If you'd like to get started growing some of your own food, but you don't have a lot of room or a lot of time, these wicking beds might help you quickly sprout a garden.
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Nature's Do-Gooders: What Difference Do They Make? 11.3.2015 Green on HuffingtonPost.com
Last week I assembled a group of nature "do-gooders" at the National Socio-Environmental Synthesis Center in Annapolis MD. And I asked them what difference their well-intended actions really make. First off, you might want to know who these do-gooders are. One is Veronica Kyle of Faith in Place in Chicago, who links stories of African-American migration to migration of the monarch butterfly, and inspires folks to plant milkweed in public spaces to "welcome home" the butterflies. Another is Robert Hughes , who for 20 years has spurred people in his native eastern Pennsylvania coalfields to plant trees along stream corridors, clean up illegally dumped trash, create community gardens at historic mining sites, restore trout fisheries, and otherwise reclaim communities impacted by coal mining and poverty. Anandi Premlall came down to our workshop from New York City, where she initiated efforts to convert a 3.5 mile disused rail line to what someday will be The QueensWay linear park and cultural greenway. And ...
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Derek Zoolander and Hansel Make a Comeback 10.3.2015 NYT: Home Page
Ben Stiller and Owen Wilson revived their “Zoolander” characters at Paris Fashion Week.
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I had some trees that needed to come down so I hired horse loggers. It was amazing. 9.3.2015 MinnPost
Wednesday morning This morning I shoveled snow from in front of the garden gate. The little fenced vegetable plot will be home for a pair of Percherons for the next couple of days. Jacob Obletz, our logger, assures me they’ll be plenty warm in their thick coats, and happy to respect the flimsy fence as long as they have plenty of hay to eat. I’m looking out the windows, trying to imagine how things will look different without the tall old popples with their skeleton branches reaching to the sky. I call them popples; they’re aspens. For me, “popple” is a derogatory term, a put-down of this weed that grows everywhere in our part of the world. They sprang up in the clear-cuts left after loggers cut down the tall pines that graced northeastern Minnesota at the turn of the 20th century . They’ve been growing here ever since. That’s because loggers keep cutting them down and taking them to paper mills and oriented strand board mills, every 30 to 40 years when they get big enough. Very few stands are allowed to ...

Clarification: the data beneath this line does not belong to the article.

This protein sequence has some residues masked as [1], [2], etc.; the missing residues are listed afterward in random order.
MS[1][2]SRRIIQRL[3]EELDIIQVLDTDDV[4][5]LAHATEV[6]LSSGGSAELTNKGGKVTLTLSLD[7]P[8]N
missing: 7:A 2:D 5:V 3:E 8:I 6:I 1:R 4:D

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African Women Turn Once-Devastating Floodwaters Into Gardens 9.3.2015 Green on HuffingtonPost.com
Emilie Faye is no stranger to flooding. The walls in her home are discolored from rainwater and past floods in her community, a suburb of Dakar, Senegal, have driven water levels up to the seat of her couch, she told Reuters. But the Senegalese woman is now using the results of devastating natural disasters to build her entrepreneurial skills. Faye has taken a leading role in the "Live With Water" project -- an initiative that grows crops from trapped excess water when the region floods -- as Reuters reported. According to Faye, she and her daughter make about $22 a month from selling crops grown in the basins, like basil and mint. She said that money goes toward school fees and medical supplies. "Before, one had to accept that houses here flood," Faye told Reuters. "But this project opened our eyes to see there is a solution ." Her city, Pikine, has benefited from a water system produced by architecture company Mandu. The firm helped implement a surface drainage system that empties and filtrates ...
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Community solar is hot stuff 8.3.2015 Durango Herald